*δϕ*

_{0}, the field at

*ϕ*

_{0}+

*δϕ*

_{0}evolves to

*m′*is a

_{l}*ϕ*

_{0}-dependent complex number for the

*l*

^{th}mode at the operating wavelength

*λ*that can be estimated according to [21]. Meanwhile, the field

**E**(

*ρ*,

*z*,

*ϕ*

_{0}+

*δϕ*

_{0}) can be expanded onto the new set of orthonormal modes at

*ϕ*

_{0}+

*δϕ*

_{0}:

*ẽ̂*(

_{k}*ρ*,

*z*,

*ϕ*

_{0}+

*δϕ*

_{0})|, and utilizing the orthonormality condition (i.e. Eq. (2)), we obtain

*A⃗*(

*ϕ*) ≡ {

*A*

_{1}(

*ϕ*),

*A*

_{2}(

*ϕ*),...,

*A*

_{N(ϕ)}(

*ϕ*)}

*as an*

^{T}*N*(

*ϕ*)-dimensional vector whose

*l*

^{th}element represents the expansion coefficient of the

*l*

^{th}mode.

*C̃*(

*ϕ*

_{0}) is an

*N*(

*ϕ*

_{0}+

*δϕ*

_{0}) ×

*N*(

*ϕ*

_{0}) matrix whose (

*k*,

*l*) elements are

*e*

^{−mklδθ}= 〈

*ẽ̂*(

_{k}*ρ*,

*z*,

*ϕ*

_{0}+

*δϕ*

_{0}) |

*ẽ̂*(

_{l}*ρ*,

*z*,

*ϕ*

_{0})〉 similar to those defined in [21]. To obtain the resonance mode of a non-ideal cavity, one may divide it into

*P*slices at

*ϕ*= {

*ϕ*

_{0},

*ϕ*

_{1},...,

*ϕ*

_{P−1}} and propagate the field one round trip by progressively applying Eq. (7):

*A⃗*(

*ϕ*

_{0}+ 2

*π*) =

*e*

^{j2πm}

*A⃗*(

*ϕ*

_{0}) where multiple values of

*e*

^{j2πm}can be obtained by solving for the eigenvalues of the overall matrix in Eq. (8), each of which correspond to a transverse mode of the non-ideal or perturbed cavity. By analogy to the case of an ideal cavity, we may also label the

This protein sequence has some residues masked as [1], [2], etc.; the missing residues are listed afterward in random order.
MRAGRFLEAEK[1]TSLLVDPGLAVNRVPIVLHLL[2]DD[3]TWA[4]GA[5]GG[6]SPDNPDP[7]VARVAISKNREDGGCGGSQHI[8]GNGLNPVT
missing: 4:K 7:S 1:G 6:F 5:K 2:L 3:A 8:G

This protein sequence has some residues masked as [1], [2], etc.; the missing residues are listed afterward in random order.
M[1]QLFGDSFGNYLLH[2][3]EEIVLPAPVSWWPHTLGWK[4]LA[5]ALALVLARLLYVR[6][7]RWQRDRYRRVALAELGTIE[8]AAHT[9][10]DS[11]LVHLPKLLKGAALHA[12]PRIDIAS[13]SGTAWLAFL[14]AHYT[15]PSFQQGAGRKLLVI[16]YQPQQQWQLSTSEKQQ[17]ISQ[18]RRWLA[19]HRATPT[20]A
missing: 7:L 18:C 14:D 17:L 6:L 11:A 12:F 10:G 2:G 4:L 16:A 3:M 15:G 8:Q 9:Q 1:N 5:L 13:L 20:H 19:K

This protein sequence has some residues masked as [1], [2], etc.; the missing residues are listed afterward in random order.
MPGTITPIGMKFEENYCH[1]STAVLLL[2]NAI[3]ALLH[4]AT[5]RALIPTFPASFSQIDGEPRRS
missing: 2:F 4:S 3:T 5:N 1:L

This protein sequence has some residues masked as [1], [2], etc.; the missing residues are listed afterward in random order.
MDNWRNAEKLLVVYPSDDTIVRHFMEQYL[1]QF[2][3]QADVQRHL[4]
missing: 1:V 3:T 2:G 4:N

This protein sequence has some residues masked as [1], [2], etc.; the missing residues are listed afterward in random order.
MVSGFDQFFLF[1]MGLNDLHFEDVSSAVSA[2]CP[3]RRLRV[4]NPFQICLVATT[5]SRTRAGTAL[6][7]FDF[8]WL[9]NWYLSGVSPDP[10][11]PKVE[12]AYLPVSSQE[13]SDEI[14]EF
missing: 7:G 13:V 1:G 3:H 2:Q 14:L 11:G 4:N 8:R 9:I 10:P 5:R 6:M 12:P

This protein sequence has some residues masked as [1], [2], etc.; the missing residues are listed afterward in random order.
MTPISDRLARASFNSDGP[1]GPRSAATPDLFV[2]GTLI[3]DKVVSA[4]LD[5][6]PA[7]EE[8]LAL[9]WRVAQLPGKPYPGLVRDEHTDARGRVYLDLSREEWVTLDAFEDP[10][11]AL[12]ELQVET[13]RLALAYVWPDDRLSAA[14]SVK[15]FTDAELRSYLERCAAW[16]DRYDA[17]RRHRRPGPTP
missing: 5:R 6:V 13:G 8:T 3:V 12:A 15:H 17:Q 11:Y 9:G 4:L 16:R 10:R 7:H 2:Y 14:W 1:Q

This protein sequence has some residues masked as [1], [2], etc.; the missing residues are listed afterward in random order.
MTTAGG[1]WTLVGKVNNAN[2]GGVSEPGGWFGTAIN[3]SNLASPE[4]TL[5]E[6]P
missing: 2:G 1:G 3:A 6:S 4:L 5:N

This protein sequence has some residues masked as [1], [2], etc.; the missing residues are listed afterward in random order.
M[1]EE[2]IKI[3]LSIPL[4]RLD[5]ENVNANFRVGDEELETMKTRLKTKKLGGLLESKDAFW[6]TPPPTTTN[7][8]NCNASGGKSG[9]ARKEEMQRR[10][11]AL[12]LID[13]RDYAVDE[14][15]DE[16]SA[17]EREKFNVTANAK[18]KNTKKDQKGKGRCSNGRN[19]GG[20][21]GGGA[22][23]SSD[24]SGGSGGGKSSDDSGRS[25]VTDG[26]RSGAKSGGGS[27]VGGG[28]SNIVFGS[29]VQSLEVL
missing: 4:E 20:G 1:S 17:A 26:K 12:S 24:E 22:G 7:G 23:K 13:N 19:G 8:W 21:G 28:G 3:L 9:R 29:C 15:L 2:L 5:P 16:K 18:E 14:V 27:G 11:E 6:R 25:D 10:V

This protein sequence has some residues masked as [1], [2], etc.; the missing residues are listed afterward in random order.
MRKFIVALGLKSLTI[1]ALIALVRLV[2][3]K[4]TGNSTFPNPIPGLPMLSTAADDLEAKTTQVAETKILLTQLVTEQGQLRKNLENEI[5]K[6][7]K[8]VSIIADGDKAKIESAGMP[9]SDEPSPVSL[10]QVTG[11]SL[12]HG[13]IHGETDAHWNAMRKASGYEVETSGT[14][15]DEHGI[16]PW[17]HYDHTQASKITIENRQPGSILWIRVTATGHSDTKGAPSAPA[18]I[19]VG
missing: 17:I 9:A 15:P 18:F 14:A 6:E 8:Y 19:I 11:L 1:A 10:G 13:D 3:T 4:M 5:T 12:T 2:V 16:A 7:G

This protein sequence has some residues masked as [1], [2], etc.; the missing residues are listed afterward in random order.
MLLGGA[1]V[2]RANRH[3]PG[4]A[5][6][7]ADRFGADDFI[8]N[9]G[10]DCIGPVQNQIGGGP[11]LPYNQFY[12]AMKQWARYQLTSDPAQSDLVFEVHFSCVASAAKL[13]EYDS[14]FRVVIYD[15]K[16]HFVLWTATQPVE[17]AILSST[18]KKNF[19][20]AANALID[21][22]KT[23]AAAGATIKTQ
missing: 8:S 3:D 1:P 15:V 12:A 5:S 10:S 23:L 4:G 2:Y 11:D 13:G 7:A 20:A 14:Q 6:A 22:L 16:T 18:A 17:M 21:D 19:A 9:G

*m*of each transverse mode as

*m*. Note that resonance only occurs at a wavelength

_{l}*λ*such that the real part of

*m*is an integer. One may estimate the resonance wavelength

*λ*and the quality factor

_{p}*Q*of a specific non-ideal or perturbed whispering gallery mode according to ${\lambda}_{p}=\lambda \frac{\text{Re}\{{m}_{p}\}}{M}$ and ${Q}_{p}=\frac{M}{2\text{Im}\{{m}_{p}\}}$ following the same argument in [21]. The corresponding modal field distribution at

_{p}*ϕ*

_{0}can be obtained from the eigenvector

*A⃗*(

_{p}*ϕ*

_{0}) as

*ϕ*-dependent. To reiterate, one may obtain the field distribution at any azimuthal angle by progressively applying Eq. (6) starting from

*ϕ*

_{0}.

It is worth pointing out that, when a single whispering gallery mode remains, *A⃗* becomes a scalar and Eq. (8) reverts to its simplified form as seen in the single-mode propagation equation (i.e. Eq. (11) of [21]).

## 3. Application and discussion

The aforementioned algorithm was used to bring about a rigorous hybrid integration scheme for stationing an ultrahigh-Q microtoroid on an SOI platform (as illustrated in Fig. 1a). The validation of this approach could lead to a two orders of magnitude improvement in the quality factor for SOI integrated optical cavities, therefore opening the way for a novel series of products based on such arrangements. As shown in the top right inset of the plot, the SOI waveguide under investigation has a width of 500 nm and is formed via an upper Si layer as well as a lower SiO_{2} layer of 220 nm and 2 *μ*m respective thicknesses. The refractive indices of silica (1.44462) and silicon (3.48206) are taken from the literature [23,24]. In our model, we employ a microtoroid that has a major radius of 45 *μ*m and a minor radius of 5 *μ*m.